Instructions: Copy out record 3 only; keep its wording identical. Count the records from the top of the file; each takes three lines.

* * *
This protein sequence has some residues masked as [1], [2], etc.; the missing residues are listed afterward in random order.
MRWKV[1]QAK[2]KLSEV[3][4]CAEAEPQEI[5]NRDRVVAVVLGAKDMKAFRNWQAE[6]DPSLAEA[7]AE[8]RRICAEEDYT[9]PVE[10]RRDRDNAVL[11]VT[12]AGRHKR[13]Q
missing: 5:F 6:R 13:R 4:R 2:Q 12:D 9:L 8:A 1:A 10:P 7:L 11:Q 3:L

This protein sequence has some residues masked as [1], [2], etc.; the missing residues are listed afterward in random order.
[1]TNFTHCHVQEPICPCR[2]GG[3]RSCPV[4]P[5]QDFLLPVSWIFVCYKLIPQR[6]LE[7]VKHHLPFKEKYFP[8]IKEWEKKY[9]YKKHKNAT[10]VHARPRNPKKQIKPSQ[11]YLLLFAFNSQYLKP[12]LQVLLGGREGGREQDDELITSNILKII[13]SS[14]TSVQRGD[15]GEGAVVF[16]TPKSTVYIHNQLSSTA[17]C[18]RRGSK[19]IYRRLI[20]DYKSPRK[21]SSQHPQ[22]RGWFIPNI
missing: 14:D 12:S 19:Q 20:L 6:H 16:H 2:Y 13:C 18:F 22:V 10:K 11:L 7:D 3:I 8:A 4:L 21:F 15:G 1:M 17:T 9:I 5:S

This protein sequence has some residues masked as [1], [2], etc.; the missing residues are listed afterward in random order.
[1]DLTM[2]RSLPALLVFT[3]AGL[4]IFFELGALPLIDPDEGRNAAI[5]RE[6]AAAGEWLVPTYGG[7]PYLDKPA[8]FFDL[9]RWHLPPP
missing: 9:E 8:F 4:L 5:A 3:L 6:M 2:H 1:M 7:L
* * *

This protein sequence has some residues masked as [1], [2], etc.; the missing residues are listed afterward in random order.
[1]DLTM[2]RSLPALLVFT[3]AGL[4]IFFELGALPLIDPDEGRNAAI[5]RE[6]AAAGEWLVPTYGG[7]PYLDKPA[8]FFDL[9]RWHLPPP
missing: 9:E 8:F 4:L 5:A 3:L 6:M 2:H 1:M 7:L